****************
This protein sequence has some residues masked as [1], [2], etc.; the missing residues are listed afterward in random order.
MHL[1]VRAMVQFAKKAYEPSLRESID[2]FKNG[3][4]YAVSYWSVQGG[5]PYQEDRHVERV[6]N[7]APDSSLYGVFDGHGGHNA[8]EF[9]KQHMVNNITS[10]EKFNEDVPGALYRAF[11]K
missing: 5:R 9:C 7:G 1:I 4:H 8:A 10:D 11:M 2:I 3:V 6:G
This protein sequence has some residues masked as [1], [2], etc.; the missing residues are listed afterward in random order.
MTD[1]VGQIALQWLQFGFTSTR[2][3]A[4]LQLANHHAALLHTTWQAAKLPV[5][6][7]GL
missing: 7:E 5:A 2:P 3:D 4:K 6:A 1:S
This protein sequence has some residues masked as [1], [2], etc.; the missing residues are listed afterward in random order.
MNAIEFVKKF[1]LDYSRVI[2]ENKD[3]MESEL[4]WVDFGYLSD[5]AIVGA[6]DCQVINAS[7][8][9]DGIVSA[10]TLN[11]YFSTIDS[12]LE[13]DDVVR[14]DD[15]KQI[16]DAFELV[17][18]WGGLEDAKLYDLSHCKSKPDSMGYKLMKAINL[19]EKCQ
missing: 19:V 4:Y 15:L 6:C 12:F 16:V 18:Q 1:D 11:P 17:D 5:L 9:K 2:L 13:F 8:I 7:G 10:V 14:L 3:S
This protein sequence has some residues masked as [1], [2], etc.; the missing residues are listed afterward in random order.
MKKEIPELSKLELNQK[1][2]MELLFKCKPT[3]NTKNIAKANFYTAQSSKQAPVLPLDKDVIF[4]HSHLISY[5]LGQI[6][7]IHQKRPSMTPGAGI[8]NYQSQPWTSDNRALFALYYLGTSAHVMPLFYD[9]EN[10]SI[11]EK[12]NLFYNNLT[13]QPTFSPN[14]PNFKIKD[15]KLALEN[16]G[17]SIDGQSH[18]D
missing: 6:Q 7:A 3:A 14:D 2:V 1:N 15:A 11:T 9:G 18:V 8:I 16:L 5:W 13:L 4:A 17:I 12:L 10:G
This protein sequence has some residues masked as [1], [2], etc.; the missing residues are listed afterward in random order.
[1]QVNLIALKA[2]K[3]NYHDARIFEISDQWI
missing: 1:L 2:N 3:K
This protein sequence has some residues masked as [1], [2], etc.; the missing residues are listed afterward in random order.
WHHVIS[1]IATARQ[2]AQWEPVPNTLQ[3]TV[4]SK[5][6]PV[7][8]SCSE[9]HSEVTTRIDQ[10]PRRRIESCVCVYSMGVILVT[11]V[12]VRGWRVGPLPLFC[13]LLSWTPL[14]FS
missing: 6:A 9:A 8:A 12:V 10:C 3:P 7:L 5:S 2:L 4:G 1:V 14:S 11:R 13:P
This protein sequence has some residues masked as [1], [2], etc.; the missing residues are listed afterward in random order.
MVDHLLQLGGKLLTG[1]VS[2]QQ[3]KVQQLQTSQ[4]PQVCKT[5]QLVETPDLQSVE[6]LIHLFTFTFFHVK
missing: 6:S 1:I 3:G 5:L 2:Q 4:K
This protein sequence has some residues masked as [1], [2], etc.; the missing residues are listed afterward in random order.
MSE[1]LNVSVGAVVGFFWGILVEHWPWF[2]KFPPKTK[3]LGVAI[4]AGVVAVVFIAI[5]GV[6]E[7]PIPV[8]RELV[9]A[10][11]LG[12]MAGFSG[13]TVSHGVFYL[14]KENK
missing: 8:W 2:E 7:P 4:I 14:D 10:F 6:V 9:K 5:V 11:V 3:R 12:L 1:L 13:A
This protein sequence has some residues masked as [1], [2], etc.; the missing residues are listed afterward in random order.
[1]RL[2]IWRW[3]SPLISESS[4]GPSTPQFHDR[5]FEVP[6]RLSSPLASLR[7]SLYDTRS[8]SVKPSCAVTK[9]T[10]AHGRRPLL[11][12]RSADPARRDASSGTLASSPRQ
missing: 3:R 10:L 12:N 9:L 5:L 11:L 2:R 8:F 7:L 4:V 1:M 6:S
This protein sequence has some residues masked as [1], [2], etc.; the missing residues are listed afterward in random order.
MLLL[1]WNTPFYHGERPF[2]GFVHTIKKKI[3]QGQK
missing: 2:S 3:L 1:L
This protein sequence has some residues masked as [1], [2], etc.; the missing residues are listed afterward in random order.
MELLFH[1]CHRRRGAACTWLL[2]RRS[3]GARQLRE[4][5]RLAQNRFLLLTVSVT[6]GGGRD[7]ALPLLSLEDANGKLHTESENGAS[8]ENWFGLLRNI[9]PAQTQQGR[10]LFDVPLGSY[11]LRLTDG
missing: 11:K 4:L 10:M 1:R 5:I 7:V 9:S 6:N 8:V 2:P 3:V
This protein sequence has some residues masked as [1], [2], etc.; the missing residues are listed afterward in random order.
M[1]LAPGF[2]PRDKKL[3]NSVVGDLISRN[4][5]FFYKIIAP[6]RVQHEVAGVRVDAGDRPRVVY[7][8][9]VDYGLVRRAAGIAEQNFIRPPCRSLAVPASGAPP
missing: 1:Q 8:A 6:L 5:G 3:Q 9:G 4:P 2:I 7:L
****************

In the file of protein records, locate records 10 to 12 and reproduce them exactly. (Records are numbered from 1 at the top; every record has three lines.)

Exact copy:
This protein sequence has some residues masked as [1], [2], etc.; the missing residues are listed afterward in random order.
MLLL[1]WNTPFYHGERPF[2]GFVHTIKKKI[3]QGQK
missing: 2:S 3:L 1:L
This protein sequence has some residues masked as [1], [2], etc.; the missing residues are listed afterward in random order.
MELLFH[1]CHRRRGAACTWLL[2]RRS[3]GARQLRE[4][5]RLAQNRFLLLTVSVT[6]GGGRD[7]ALPLLSLEDANGKLHTESENGAS[8]ENWFGLLRNI[9]PAQTQQGR[10]LFDVPLGSY[11]LRLTDG
missing: 11:K 4:L 10:M 1:R 5:I 7:V 9:S 6:N 8:V 2:P 3:V
This protein sequence has some residues masked as [1], [2], etc.; the missing residues are listed afterward in random order.
M[1]LAPGF[2]PRDKKL[3]NSVVGDLISRN[4][5]FFYKIIAP[6]RVQHEVAGVRVDAGDRPRVVY[7][8][9]VDYGLVRRAAGIAEQNFIRPPCRSLAVPASGAPP
missing: 1:Q 8:A 6:L 5:G 3:Q 9:G 4:P 2:I 7:L